Tolstoy, Nikolai.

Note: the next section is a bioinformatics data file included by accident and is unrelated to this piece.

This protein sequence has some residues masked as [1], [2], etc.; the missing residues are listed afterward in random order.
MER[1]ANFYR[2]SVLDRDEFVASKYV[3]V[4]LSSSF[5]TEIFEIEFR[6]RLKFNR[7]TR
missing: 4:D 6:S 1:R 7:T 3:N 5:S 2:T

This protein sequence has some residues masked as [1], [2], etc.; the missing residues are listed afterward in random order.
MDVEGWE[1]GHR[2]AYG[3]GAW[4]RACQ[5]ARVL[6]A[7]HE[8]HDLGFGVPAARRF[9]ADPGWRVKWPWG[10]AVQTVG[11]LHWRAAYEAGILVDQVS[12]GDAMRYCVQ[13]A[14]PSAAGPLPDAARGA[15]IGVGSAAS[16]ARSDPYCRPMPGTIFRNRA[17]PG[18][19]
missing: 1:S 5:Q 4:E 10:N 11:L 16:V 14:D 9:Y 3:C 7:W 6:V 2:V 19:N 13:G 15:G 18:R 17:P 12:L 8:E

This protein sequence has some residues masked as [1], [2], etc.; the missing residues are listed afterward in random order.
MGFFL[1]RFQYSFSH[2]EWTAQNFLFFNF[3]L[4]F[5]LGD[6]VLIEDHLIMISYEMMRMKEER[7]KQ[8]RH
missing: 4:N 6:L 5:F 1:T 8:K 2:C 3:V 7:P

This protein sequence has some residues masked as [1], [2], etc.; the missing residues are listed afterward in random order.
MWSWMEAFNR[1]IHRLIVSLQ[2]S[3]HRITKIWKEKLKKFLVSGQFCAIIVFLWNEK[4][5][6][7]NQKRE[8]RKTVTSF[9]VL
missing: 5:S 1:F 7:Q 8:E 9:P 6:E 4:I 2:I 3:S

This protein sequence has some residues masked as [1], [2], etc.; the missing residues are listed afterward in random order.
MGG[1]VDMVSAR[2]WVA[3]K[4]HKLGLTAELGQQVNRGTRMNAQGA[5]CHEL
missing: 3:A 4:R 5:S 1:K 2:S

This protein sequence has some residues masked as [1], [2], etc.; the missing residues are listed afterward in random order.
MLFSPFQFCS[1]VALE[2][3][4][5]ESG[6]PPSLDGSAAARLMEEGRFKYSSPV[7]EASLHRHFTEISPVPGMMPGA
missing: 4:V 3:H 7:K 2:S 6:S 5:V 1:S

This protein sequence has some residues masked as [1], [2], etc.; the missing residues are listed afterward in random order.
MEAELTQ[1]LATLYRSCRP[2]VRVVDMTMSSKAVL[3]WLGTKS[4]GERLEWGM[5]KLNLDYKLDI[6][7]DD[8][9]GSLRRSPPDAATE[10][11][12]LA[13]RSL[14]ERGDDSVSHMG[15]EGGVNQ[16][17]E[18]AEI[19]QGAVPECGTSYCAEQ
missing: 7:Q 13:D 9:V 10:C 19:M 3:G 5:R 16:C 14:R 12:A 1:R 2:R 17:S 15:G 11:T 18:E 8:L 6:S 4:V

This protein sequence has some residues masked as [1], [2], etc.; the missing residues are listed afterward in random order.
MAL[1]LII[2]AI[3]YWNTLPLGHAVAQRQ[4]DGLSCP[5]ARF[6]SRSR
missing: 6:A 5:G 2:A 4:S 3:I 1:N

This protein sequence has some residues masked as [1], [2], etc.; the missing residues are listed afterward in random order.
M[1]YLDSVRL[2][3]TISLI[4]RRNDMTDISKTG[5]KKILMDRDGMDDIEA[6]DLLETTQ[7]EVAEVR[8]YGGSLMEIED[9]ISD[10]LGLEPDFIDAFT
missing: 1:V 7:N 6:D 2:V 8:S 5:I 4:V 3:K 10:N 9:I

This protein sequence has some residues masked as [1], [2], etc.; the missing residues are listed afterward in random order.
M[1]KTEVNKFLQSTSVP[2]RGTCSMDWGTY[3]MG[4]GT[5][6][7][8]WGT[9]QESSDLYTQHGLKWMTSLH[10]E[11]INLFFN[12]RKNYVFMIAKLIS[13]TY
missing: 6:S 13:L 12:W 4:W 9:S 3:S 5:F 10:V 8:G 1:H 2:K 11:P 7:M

1st ed., 1981. 463 pp., e.p., maps. D.j., 24 x 16cm. FINE. Through a combination of luck, skill and atrocious ruthlessness, Stalin managed to survive a series of crisis that threatened to destroy his rule overnight. Yet the outside world was scarcely aware of their existence and his misjudgements were astonishing. Yet it was not long before most Russians were joined in a life-and-death struggle, apparently to save a regime hated as no regime has been hated in all history. How did this happen? Drawing on much new evidence, as well as an analysis of that which is already known but often overlooked, the author examines afresh the mainsprings of Soviet policy, both internal and external, in the dangerously critical years between 1938 and 1945. He seeks to explain how Stalin saw events and reacted to them, how Soviet policy was virtually Stalin's policy, and how stability at home became the first priority in all his calculations. The book closes with an examination of the failure of British and American diplomacy, outwitted by Stalin at almost every turn, and of Stalin's plan in the early 1950's to effect a military conquest of Western Europe. Startling new evidence is provided to show that unsuspected figures in key positions in Britain and the USA lent critical aid to Stalin.

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